Patty carroll and Willem Volkersz exhibition ARCHIVE
February 1, 2019- March 23, 2019
The Opening Reception for this Exhibition was First Friday, February 1st
Patty Carroll: Domestic Dramas and Disasters
Willem Volkersz: The View From Here
Click HERE to view the digital catalog for Domestic Dramas and Disasters
Click HERE to view the digital catalog for The View From Here
In Patty Carroll’s ongoing photographic series, Anonymous Women, each densely patterned image focuses on a lone woman that is practically invisible. Each is merged, concealed, overwhelmed and seemingly taken over by her excessive household trappings, careening toward the absurd. Her domestic demise looms large as she is inevitably done in by her own possessions and obsessions. Her home becomes the site of claustrophobic perfectionism leading to tragedy and danger, with scenes of mishap and horror, inspired by many sources including the game of Clue.
To create these darkly humorous and poignant narratives, Carroll builds life size installations, literally stage sets, in her studio using the figure and household objects as subject matter. Worlds are created and the women in them use their objects and decor as armor to shore themselves up against a dark and scary world.
Carroll credits, or blames, growing up in the suburbs of Chicago as the source for her work. In Domestic Dramas and Disasters she continues her exploration of myths of perfection and happiness, consumer culture, social status and meaning. Her photographs debunk, critique, and satirize the expectation of domestic perfection and fulfillment. Their truthfulness not only hurts, its’ absurdity makes us laugh.
The photographs of Patty Carroll are held in the permanent collections of the Nelson Atkins Museum of Art, Kansas City, MO; the Museum of Contemporary Photography, Chicago, IL; The Museum of Modern Art, New York, NY; Library of Congress, Washington, DC, Museum of Contemporary Art, Chicago, IL, Smithsonian Institution, Washington, DC and numerous others.
Willem Volkersz came to the United States from Holland, after the devastation of World War II, and brought with him a rich history that is reflected in everything he does. Volkersz has often said that he has an immigrant’s fascination with America and as a teenager he began hitchhiking and driving throughout the American West, camera in hand. What he discovered was a vibrantly rambling and foreign culture, made up of billboards, vernacular architecture and decorated yards. Only in the American West of that time could one encounter a huge billboard as the only landmark in a vast rural landscape, stay in a motel shaped like a giant teepee and be beckoned by a colossal fiberglass Paul Bunyan to visit California’s Trees of Mystery and have the narrative lit by American neon.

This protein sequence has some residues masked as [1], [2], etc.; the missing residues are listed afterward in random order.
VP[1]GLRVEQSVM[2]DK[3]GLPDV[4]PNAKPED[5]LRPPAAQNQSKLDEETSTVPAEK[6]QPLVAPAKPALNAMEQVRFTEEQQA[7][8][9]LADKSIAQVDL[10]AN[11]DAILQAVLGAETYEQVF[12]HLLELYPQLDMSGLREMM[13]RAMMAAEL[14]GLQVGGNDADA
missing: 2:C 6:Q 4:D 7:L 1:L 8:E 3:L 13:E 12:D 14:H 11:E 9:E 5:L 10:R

These life experiences, the devastation in Europe and the abundance in America, combined with collected images became the sources for Willem Volkersz’ art. Through the physicality of materials and the power of metaphor, Volkersz held up a mirror of his adopted culture and told stories of shared truths, of loss and threat, domesticity and sanctuary. Volkersz has said that what fascinates him is the dialogue between the past and the present and the clues that insight gives him, like dreams, about what lies ahead.
The View From Here incorporates Volkersz’ embrace of the popular culture version of the American Dream, as well as exploration of his compatriot, Vincent van Gogh. As a child, Volkersz often saw van Gogh’s drawings and paintings at museums in Amsterdam and has said that wherever he has lived van Gogh has been by his side. Volkersz’ signature neon, this time in the form of Vincent’s and Theo’s hats, stand in for their portraits and float over the vibrant color of van Gogh’s paintings.
Willem Volkersz’ family survived the Nazi occupation of the Netherlands during WWII and took part in the Dutch resistance. In 2006, Volkersz learned that over 167 of his elementary school classmates had perished in Holocaust concentration camps. In response, Volkersz turned to his early memories and experiences in Holland to create a powerful memorial to the young victims, In Memoriam. Taking a sculptural form, a small wooden suitcase, he constructed an installation of over 167 with name, age, date, and place of death for each of his classmates inscribed on the lids. The metaphor of the suitcase mirrors the last journey of these children who carried all they owned with them. It also serves as headstone and coffin, a powerful reminder of loss and a stand in for all the innocent murdered in that war and the wars and genocides since. In Memoriam is in the permanent collection of the National Holocaust Museum in Amsterdam.
Willem Volkersz’ work is in numerous public & private collections including The National Holocaust Museum, Amsterdam, Holland; The Booth Western Museum, Cartersville, GA; Seattle Art Museum, Washington; Northwest Museum of Arts & Culture, Spokane, Washington; Museum of Neon Art, Los Angeles, CA; Nicolaysen Art Museum, Casper, WY; Paris Gibson Square Museum of Art, Great Falls, MT; AT&T, Atlanta; Mutual Benefit Life; and Barkley Public Relations, Kansas City, MO
These exhibitions were open
February 1, 2019 – March 23, 2019